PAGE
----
New Suzuki Ignis 2017 review
The Suzuki Ignis name has been revived, but how does the quirky crossover city car perform on British roads?
The Ignis is a breath of fresh air in the city car class, with its distinctive crossover styling, bold details and light kerbweight. It’s also spacious and, despite not being as accomplished as the best choices in this market, it’s likeable to drive. We’d recommend shunning this compromised top-spec four-wheel-drive variant and settling for a cheaper front-wheel-drive SZ-T model, which looks set to offer great value for money.
Several car makers have revived defunct model names for new models over the past few years; just look at the Vauxhall Viva and Hyundai Tucson. Suzuki brought the Baleno name back to life earlier this year, and now the Japanese brand has done it again with the Ignis.
The Ignis badge was last seen on the back of a Suzuki nine years ago, but it has to be said that the high-riding supermini never really captured the imagination of the British public, and didn’t prove an especially big seller. Perhaps it was a few years ahead of its time, given that the market for baby SUVs has sky-rocketed over the past few years.
In any case, the car that carries the Ignis name in 2016 is altogether more interesting. It sits on Suzuki’s new small car platform, and as such, shares components with the Baleno and forthcoming next-generation Swift supermini. The Ignis is, in effect, a crossover city car in the vein of the Fiat Panda 4x4. Suzuki cites chic rivals such as the Fiat 500 and Vauxhall Adam Rocks, too, so the Ignis has to be as much about form as function.
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At 3.7 metres long, it’s slightly bigger than a Hyundai i10, but with its cutesy front end, narrow upper body, angled roofline and chunky wheelarches, it’s one of the most distinctive small cars around. Love it or hate it – we happen to be in the former camp – but there’s no denying that the Ignis has a real personality that only a handful of rivals can replicate.
The inside of the car is a little more conventional, but it’s more upmarket than the stark surroundings of Suzuki’s other city car offering, the Celerio. Brightening things up is the two-tone finish for the dashboard and doors, while neat touches such as the glossy body-colour door pulls, tablet-style touchscreen and separate console for the climate controls give the Ignis’s cabin some character.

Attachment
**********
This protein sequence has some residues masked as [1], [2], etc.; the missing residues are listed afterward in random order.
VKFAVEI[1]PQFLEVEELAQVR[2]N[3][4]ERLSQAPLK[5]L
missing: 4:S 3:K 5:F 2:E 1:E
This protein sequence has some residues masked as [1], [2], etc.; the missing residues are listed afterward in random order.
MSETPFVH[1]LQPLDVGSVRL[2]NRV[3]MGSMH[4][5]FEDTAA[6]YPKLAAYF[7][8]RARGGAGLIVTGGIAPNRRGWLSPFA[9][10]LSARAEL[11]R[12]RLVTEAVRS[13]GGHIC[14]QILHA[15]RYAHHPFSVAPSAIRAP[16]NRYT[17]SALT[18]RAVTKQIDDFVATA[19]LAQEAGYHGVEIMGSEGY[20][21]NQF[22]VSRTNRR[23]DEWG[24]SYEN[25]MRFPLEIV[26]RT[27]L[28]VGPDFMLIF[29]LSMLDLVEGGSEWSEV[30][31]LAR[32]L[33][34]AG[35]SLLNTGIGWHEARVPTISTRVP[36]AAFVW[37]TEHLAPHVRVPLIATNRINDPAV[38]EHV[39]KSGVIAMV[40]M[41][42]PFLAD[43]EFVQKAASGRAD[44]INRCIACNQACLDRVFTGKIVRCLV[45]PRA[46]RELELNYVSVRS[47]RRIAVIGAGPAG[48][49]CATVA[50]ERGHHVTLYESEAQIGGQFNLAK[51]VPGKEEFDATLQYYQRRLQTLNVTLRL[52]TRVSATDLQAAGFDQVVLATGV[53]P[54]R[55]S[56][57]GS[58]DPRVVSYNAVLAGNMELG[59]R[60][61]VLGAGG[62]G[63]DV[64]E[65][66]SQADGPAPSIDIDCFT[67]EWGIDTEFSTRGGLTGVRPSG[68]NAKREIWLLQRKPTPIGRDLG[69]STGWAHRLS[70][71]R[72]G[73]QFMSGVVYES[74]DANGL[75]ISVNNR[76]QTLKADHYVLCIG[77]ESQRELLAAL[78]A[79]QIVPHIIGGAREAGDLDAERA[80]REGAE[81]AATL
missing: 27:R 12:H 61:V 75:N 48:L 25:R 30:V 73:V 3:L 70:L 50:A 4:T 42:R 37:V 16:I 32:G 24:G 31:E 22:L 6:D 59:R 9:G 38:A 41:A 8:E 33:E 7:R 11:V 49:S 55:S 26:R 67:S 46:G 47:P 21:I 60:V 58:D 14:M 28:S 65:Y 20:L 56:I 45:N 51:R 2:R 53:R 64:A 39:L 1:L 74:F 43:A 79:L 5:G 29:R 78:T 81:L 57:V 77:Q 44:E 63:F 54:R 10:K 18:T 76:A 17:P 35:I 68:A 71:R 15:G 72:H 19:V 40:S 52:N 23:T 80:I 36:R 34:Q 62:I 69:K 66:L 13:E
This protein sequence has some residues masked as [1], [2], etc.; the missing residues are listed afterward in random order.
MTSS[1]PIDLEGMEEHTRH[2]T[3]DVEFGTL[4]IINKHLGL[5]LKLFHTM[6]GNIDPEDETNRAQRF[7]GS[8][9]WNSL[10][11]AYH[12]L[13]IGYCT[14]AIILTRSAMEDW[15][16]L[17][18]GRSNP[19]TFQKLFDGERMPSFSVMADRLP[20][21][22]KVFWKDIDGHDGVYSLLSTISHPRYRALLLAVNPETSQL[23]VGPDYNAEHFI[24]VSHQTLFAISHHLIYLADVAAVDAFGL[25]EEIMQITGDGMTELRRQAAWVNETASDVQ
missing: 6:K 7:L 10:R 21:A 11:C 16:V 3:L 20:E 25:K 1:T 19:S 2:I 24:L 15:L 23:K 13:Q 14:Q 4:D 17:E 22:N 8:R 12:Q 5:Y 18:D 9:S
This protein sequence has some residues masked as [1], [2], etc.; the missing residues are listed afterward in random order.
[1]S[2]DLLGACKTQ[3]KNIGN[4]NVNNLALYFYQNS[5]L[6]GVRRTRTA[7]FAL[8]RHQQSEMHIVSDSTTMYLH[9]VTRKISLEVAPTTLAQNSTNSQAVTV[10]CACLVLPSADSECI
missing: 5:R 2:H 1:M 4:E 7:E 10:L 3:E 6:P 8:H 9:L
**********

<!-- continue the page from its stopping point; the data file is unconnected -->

The SZ5 model driven here also comes loaded with kit, with sat-nav, LED headlights, dual-zone climate control and keyless entry all thrown in. It’s a pity the sat-nav and infotainment system is a fiddly aftermarket Pioneer set-up rather than Suzuki’s own (although that's expected to change at a later date), while the plastics on the dash and door trims are hard and fairly insubstantial. Still, everything does feel well screwed together enough.
You sit fairly upright in the Ignis, and the cabin is narrow, but there’s a surprising amount of leg and headroom throughout. That’s thanks to both the short dashboard and the two individual sliding and reclining rear seats that are offered on mid-spec SZ-T models and above. The Suzuki serves up more space than many city car competitors, and four adults would be comfortable enough on longer journeys.
The space is impressive, and given the Ignis’s light weight – it tips the scales at 810kg in its lightest form, depending on the spec you choose – it feels eager and agile on the road. All models get Suzuki’s willing 1.2-litre Dualjet four-cylinder petrol engine with 89bhp, but you can also add the 48-Volt SHVS mild hybrid system, as tested here.
The addition of electrical assistance helps to shave over two seconds from the 0-62mph sprint time, but the little Suzuki feels even quicker than those figures suggest, and it's happy to be revved out. The lack of a turbo option means that you'll be doing so quite often to get the best out of it, however. It does get a bit thrashy at high revs, though.
As you’d expect, the Ignis is fun to drive in town, thanks to the compact dimensions and good visibility. It’s a bit of a mixed bag once you get out on to the open road, however. On the one hand, the car feels nimble and the ride is cushioned and controlled at speed, but big bumps at low speeds can unsettle it, and wind, engine and road noise are all more evident than in a Volkswagen up! or Hyundai i10. Body roll is quite noticeable, too, and the steering is slow and vague when you begin to apply lock.
Our car was fitted with four-wheel drive, but the Ignis can’t really live up to its billing as a Panda 4x4 rival, because you don’t get any extra ground clearance. The system also eats into the boot space and reduces efficiency, so we’d expect a mid-spec front-wheel-drive variant to be a sweeter, better-value choice that could warrant a four-star rating.